Though she would have loved to have seen more shoeboxes donated locally through the Operation Christmas Child program, Christy Williams said Monday evening that she knows each one of the boxes will …
Though she would have loved to have seen more shoeboxes donated locally through the Operation Christmas Child program, Christy Williams said Monday evening that she knows each one of the boxes will put smiles on the faces of children who receive them.
The Operation Christmas Child collection, scheduled for Nov. 13-20, finished collecting shoeboxes for kids in impoverished countries Monday. Several of the days during the collection week were extremely busy with volunteers packing the shoeboxes into larger containers that will go toward distribution by Samaritan's Purse.
"Today was a little slower than most of the days, but all in all, the project has gone well," Williams said. She said that several individuals dropped off boxes on the final day of collection, which were added to the shoeboxes collected at local churches and at Lee University.
Her husband, Stuart Williams, who was central dropoff coordinator for the project, said between 22,000 and 23,500 boxes were packed and ready to travel to Charlotte today. He felt that this was a great total of donations for the year.
Christy Williams, who served as the logistics coordinator, said it would have been even more, but two of the larger churches were moved from the Cleveland district to Chattanooga. Regardless, those donations will be added to the donations from Cleveland, and many children will benefit.
She noted that Lee University packed over 3,300 boxes, while North Cleveland Baptist Church and Candies Creek Baptist Church had a large number of donations. Williams also said that First Baptist Church, which was the dropoff site for the boxes, also had a substantial amount of boxes packed and ready to be delivered.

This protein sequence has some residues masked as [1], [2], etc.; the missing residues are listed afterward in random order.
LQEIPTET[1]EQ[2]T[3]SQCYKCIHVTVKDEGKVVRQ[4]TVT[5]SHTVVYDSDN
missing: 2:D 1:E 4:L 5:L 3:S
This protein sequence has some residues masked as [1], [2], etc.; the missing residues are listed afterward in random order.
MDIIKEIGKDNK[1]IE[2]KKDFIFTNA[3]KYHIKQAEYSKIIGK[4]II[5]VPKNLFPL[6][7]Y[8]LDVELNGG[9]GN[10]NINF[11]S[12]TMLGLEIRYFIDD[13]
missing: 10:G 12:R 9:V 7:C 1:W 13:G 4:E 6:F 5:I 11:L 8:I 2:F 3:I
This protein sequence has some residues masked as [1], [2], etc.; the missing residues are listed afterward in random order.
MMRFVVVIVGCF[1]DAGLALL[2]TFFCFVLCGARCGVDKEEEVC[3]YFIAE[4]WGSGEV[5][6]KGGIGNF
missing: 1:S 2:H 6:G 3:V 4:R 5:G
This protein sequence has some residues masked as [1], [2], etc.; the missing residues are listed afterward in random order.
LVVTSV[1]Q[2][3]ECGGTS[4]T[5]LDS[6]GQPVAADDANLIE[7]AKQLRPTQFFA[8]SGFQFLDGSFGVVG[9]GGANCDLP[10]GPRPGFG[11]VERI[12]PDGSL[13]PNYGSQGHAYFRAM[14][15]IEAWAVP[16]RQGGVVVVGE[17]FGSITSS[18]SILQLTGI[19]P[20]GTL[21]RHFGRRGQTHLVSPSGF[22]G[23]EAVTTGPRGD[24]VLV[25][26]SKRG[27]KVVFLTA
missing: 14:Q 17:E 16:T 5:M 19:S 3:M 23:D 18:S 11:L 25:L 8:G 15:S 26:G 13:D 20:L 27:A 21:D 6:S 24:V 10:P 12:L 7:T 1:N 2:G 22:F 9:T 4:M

Lee University had packed and donated around 30,000 boxes since joining the program, and the university's Mike Hayes had hoped to have enough to reach 35,000 this year. Though they fell just a bit short, it is a program that school officials said will continue each November in the future.
"It went well, and many churches had boxes packed that they brought to us," Williams said. "In all, the packing went smooth, and I believe all the volunteers who helped had a good time."
She noted those volunteers included the Civil Air Patrol, the Cleveland Fire Department and Jim Gibson and the First Baptist Church staff. She also thanked the Cleveland Daily Banner and Mix 104.1 for publicity about the event.
Volunteers Monday were treated with meals by Honey Baked Ham and Jordan's Barbecue in Cleveland.
Not only do these children receive items just for them in the shoeboxes, but they also receive the Gospel from those who get the boxes into their hands. The "Greatest Journey" is a program where they learn to follow Christ and share Him with others.
"I am tired now from working all day, but there is also a feeling in my heart that I know I am doing the right thing and passing along the word of Christ to these children," Williams said. "In addition to giving these children shoeboxes filled with items they will enjoy, we are also passing along the word of God, and that means so much to all who get involved."
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